Washington The dollar keeps falling around the world, tumbling against other major currencies because investors expect the Federal Reserve to pump more money into the economy next month to try to stimulate growth.
The effects can be seen almost everywhere.
Since late summer, when Chairman Ben Bernanke first hinted that the Fed was ready to act, anticipation of the move has rippled across the economy: Stock prices have surged. So have oil prices. Commodities like gold, silver and corn have risen. Treasury yields have slid. Mortgage rates have sunk, too, along with yields on money markets and CD accounts.
The steep decline has even raised worries of a global currency war in which nations would compete to keep their currencies from rising in value as the dollar sags.
On Thursday, the dollar fell to a 15-year-low against the yen in Tokyo, after flirting with a post-World War II bottom. It also touched its lowest level against the euro since January. The dollar has slid more than 10 percent against the euro in the past three months.
What does all this mean for American consumers and businesses?
For one, imports can cost more. So does travel abroad. Goods from U.S. companies become cheaper for foreigners, and oil tends to cost more. Even the likelihood of some new price bubble in investments such as stocks or real estate could rise.
When you total it all up, the U.S. economy is so weak right now that the Fed considers a cheaper dollar to be a good thing. That’s especially true when a low dollar is accompanied by super-low interest rates.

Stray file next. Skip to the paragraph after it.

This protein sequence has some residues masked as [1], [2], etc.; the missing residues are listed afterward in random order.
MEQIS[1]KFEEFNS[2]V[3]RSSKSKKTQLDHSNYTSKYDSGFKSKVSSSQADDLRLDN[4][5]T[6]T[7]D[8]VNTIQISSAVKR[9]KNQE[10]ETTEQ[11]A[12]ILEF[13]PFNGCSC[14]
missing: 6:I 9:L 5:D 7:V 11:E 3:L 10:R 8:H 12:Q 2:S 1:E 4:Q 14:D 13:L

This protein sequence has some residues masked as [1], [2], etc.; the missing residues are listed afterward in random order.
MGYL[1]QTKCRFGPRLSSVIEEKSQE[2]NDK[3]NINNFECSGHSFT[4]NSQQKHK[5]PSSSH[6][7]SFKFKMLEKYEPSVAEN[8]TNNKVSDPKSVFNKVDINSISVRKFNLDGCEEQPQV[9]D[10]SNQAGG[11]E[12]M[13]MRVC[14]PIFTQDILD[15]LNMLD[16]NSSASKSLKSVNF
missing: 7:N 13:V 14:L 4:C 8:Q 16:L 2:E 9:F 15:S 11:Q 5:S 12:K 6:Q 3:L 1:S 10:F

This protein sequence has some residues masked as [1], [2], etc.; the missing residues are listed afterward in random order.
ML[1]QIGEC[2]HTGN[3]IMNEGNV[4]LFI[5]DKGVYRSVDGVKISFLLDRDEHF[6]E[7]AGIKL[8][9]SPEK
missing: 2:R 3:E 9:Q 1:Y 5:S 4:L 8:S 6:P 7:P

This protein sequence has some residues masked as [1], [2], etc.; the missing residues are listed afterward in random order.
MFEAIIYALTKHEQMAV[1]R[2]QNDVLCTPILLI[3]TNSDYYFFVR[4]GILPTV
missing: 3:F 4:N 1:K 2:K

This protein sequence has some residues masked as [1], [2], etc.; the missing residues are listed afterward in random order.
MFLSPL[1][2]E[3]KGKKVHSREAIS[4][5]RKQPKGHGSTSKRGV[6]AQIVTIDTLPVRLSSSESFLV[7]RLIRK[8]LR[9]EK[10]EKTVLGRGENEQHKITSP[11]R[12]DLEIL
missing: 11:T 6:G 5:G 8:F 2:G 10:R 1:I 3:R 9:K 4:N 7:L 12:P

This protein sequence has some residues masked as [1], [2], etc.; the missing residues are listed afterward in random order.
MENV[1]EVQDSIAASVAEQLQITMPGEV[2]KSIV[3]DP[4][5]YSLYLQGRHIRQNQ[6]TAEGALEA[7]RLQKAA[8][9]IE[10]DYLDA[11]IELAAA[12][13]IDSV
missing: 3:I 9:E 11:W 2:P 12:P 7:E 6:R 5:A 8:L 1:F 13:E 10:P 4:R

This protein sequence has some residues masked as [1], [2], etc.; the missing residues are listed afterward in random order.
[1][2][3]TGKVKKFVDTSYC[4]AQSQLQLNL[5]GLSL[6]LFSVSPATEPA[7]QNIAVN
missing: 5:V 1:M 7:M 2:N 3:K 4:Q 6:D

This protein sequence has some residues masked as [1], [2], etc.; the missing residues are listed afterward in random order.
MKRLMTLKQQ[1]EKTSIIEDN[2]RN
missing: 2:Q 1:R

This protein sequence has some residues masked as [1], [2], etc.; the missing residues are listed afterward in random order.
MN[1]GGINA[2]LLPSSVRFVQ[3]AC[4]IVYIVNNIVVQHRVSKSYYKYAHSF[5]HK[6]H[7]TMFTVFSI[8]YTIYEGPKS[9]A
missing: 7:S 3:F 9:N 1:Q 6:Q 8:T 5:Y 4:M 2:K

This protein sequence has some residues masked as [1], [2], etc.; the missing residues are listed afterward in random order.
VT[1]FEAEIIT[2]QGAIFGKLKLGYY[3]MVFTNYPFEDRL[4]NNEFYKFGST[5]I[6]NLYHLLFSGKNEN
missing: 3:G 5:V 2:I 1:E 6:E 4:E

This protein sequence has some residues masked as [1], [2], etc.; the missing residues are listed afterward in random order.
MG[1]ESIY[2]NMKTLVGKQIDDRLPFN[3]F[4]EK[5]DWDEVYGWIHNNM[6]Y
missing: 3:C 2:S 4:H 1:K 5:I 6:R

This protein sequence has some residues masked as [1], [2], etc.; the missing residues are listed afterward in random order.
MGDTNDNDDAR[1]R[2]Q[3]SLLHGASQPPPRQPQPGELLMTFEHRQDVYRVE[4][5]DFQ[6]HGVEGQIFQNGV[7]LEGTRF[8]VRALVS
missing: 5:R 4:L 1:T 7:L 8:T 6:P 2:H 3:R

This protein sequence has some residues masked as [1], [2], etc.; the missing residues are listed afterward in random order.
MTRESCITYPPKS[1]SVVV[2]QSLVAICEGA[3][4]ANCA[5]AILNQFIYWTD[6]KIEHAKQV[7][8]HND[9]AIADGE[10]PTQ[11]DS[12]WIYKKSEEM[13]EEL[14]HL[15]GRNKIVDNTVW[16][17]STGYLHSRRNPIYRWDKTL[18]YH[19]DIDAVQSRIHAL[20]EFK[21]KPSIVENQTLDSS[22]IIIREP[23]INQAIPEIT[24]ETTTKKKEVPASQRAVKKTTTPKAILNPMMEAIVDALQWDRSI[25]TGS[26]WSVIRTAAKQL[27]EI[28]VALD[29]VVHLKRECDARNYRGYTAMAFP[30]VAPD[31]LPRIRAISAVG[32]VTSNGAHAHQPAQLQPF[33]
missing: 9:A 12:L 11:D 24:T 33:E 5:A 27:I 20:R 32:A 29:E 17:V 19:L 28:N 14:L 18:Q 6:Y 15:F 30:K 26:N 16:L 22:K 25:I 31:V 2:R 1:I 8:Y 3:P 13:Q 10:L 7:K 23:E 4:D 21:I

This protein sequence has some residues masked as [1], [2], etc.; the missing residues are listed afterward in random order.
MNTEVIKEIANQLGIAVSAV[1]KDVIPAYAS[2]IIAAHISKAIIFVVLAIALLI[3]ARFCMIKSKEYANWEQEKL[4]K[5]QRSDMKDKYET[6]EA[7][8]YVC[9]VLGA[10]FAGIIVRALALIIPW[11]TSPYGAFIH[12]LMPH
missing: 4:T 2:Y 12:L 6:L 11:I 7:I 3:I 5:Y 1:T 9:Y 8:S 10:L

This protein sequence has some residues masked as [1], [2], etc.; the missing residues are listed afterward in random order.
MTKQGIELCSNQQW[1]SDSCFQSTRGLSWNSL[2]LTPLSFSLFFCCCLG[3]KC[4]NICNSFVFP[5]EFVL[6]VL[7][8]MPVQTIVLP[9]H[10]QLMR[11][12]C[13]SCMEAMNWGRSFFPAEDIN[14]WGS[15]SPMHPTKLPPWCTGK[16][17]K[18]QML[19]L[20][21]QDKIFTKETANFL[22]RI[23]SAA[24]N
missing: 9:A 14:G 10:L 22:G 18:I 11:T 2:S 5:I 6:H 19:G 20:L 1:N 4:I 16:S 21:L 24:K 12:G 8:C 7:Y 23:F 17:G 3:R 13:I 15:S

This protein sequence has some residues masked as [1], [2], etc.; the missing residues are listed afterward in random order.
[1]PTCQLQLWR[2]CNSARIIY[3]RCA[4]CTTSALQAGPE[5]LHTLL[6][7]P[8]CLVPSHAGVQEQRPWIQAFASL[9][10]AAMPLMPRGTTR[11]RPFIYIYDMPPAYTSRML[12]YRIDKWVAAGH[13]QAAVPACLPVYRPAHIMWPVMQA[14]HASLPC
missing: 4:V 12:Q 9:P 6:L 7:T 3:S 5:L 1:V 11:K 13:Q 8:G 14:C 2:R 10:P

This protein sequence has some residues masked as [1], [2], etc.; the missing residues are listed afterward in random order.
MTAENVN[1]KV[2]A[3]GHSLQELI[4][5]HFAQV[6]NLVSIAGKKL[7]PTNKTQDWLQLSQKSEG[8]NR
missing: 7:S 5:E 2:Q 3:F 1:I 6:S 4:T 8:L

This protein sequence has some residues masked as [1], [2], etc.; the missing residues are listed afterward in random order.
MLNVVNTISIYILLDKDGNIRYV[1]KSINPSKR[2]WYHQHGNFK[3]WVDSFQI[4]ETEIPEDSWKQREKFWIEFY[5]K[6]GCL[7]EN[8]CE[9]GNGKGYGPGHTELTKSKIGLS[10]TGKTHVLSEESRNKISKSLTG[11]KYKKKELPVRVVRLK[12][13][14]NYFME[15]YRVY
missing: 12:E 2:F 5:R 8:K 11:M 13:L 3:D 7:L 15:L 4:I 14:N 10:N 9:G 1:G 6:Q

Those cheaper rates, on mortgages, corporate debt and other loans, could help rejuvenate the economy. Consumers and businesses are more likely to borrow and spend — at least those who can afford to or who qualify for credit. The idea is that higher spending would course through the economy, boosting corporate revenue, creating jobs and driving down unemployment.
“The weaker dollar should give the United States more growth and more inflation at a time when the country is struggling with low growth and low inflation,” said Paul Dales, senior U.S. economist at Capital Economics. “It could be just what the doctor ordered.”
The Fed is widely expected at its Nov. 2-3 meeting to launch a program to buy more government bonds. By doing so, the Fed would be injecting billions of dollars into the economy.
Other notable business news:
• In grim news for video game companies, market researcher NPD Group said Thursday U.S. retail sales of game hardware, software and accessories fell 8 percent in September to $1.2 billion. Game hardware sales tumbled 19 percent to $383 million as fewer people bought Wii and PlayStation 3 consoles. Only the Xbox 360 sold more units during the month than it did the same time a year ago.
• Google Inc.’s third-quarter earnings demonstrated that the Internet search leader is capable of surpassing investors’ short-term expectations while still investing heavily in long-range projects. Google reported a 32 percent jump in net income Thursday.